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You cannot sow seeds of ugliness and wrongdoing and expect to harvest beauty and righteousness. Oppression cannot lead to just outcomes, and falsehood and hypocrisy cannot touch truth and purity. The constant challenge for people is deciding which paths and tools to choose in order to achieve their goals. Often, there are suggestions for ways and tools that promise quick and easy results but go against righteousness and justice, tainted with sin and betrayal.

This is where the principle of adherence to the quality of means becomes crucial. It prevents the use of wrong means to advance affairs and attain goals, recognizing such practices as signs of destruction and fundamental deviation.

In Sermon 72 of Nahj al-Balagha, Imam Ali (AS) describes Prophet Muhammad (PBUH) as “proclaimer of truth with truth”. Ali (AS) learned from the Prophet's school that truth can only be upheld through truthful means, and any success achieved through unrighteousness is ultimately void of true success; Victory obtained through sin and oppression is synonymous with defeat and destruction.

In Hikmat 327, Imam Ali (AS) makes a thought-provoking statement: “He who wins through sin has not won, and he who wins with evil and oppression has actually failed.”

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Imam Ali (AS) exemplified strict adherence to the quality of employing means and never resorted to improper methods to further his policies. He demonstrated that it is possible to engage in politics without compromising on principles, steering clear of sin and maintaining a commitment to the right path.

After assuming leadership and instituting economic reforms while curbing financial abuses, strong opposition arose from those who had unfairly benefited financially under the previous governments. Some of the Imam's allies and companions approached him, urging a change in his approach. In response, as mentioned in Sermon 126 of Nahj al-Balagha, Imam Ali (AS) said:

Do you command me that I should seek support by oppressing those over whom I have been placed? By Allah, I won't do so as long as the world goes on, and as long as one star leads another in the sky.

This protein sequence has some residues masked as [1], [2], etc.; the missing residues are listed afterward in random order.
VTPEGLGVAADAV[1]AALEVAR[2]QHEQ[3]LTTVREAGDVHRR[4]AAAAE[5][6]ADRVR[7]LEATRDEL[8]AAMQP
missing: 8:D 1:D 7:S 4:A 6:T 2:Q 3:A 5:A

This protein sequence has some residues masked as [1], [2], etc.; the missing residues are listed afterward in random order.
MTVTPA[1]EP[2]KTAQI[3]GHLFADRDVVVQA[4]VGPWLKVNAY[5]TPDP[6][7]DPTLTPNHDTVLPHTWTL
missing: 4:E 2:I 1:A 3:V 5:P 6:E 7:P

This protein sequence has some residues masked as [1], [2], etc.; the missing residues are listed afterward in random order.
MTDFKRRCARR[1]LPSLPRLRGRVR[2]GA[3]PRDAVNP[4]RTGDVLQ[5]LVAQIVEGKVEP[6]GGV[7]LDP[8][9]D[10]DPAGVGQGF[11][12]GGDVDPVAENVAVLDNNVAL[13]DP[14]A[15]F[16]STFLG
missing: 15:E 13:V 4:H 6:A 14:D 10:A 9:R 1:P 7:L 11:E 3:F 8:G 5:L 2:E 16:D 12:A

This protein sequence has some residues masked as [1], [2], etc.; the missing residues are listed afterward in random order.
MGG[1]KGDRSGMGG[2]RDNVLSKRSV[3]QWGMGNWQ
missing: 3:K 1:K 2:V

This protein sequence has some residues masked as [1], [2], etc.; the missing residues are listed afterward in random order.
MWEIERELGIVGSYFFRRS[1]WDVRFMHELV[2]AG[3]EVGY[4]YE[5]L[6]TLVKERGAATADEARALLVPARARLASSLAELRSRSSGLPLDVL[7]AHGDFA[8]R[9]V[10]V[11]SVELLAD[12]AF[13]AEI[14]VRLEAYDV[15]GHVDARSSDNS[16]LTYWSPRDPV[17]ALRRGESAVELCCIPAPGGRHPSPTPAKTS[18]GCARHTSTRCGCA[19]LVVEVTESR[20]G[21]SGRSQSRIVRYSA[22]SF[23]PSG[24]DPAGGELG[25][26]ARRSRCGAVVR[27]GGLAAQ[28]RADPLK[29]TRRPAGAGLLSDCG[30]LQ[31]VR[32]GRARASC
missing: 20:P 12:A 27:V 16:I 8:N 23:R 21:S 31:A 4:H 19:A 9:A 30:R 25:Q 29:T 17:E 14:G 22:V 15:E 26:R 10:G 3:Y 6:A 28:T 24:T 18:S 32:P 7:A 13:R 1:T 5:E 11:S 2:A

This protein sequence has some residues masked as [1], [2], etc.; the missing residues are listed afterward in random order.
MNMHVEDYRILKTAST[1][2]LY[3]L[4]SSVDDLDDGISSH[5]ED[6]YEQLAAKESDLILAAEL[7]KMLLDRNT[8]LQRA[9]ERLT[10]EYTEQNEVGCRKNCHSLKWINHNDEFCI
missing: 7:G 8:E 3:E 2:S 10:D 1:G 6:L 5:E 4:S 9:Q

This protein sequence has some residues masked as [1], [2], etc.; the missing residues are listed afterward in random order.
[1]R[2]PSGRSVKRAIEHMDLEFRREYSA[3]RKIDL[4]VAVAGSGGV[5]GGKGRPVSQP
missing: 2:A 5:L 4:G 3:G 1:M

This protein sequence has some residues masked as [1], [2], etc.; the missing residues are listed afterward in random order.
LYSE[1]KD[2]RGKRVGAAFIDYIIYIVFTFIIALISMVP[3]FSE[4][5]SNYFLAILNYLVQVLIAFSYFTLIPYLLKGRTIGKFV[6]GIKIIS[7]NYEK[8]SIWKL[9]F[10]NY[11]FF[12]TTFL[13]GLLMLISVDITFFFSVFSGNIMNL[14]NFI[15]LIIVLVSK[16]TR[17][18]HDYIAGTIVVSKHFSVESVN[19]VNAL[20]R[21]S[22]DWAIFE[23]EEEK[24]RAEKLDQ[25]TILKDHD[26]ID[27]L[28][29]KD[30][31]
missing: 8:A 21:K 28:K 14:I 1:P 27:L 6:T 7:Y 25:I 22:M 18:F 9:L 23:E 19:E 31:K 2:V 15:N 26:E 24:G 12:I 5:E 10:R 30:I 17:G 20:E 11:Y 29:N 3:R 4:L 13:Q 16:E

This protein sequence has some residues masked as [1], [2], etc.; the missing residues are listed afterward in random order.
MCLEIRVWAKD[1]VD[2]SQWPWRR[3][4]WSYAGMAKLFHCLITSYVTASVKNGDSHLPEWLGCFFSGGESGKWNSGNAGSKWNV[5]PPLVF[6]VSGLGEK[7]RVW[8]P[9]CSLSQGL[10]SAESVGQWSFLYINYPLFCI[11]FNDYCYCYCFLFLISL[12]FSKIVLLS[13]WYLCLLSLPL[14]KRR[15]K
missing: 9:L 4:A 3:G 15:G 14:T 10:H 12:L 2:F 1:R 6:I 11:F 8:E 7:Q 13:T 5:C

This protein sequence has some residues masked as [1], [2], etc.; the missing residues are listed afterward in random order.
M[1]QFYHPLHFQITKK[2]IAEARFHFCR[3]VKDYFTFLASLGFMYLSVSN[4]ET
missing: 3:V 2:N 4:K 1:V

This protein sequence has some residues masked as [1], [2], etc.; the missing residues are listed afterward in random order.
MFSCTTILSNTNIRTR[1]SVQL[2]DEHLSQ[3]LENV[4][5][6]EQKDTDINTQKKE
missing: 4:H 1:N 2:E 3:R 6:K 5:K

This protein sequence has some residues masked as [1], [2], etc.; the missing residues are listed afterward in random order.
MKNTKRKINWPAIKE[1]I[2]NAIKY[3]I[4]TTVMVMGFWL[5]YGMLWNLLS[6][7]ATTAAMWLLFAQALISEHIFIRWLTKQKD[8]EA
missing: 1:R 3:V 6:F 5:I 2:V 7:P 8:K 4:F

3rd Principle: Moderation

Now, let's explore the third principle: moderation. Every aspect of life has a middle ground, steering clear of extremes on either side. Embracing moderation in all matters, recognizing and maintaining balance, is a key to a healthy life across different domains.

Imam Ali (AS) exemplified moderation in all aspects, striving to uphold this principle in various areas. Excesses, both in individuals and societies, serve as the root cause of various damages and destruction, as highlighted in Hikmat 108 of Nahj al-Balagha.

Quoting Obaid Ansari in Genealogies of the Nobles, Ahmad Ibn Yahya al-Baladhuri recounted a moment after Uthman's murder: Ali (AS) asked about the situation outside, and upon learning of the event, he remarked, “Surely we are Allah's and to Him we shall surely return”. He then advised: “Love your friend with moderation, as one day he might become your enemy. Hate your enemy with moderation, for one day he might become your friend.”

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Imam Ali (AS) emphasizes the importance of avoiding extremes in social and political matters, as exceeding the bounds of moderation can lead to costly and weighty consequences. Positive outcomes are unlikely when emotions, functions, and relationships are carried out with excesses. It's crucial to maintain moderation in all aspects, including friendship and enmity. In Hikmat 298 of Nahj al-Balagha, Imam Ali (AS) imparts a valuable teaching:

He who goes too far in quarrelling is a sinner, but if one falls short in it, one is oppressed and it is difficult for a quarreller to fear Allah.

A society entrenched in extremes, despite its efforts, cannot move towards peace and health. The only path towards perfection and order, whether in individual lives, society, politics, government, management, economy, or culture, is to tread the middle path, a principle Imam Ali (AS) consistently advocated.

Living a healthy and balanced life is characterized by moderation and avoiding excesses. In Sermon 222, Ali (AS) emphasizes that those who follow the middle path are praised, given good news of salvation, while those deviating to the right or left are criticized for their destructive ways.

In any circumstance, excesses lead to damage and destruction, yielding nothing but regret. As warned by Imam Ali (AS) in Hikmat 181: “The result of excesses is regret.”



Translation by Mohammad Ali Haqshenas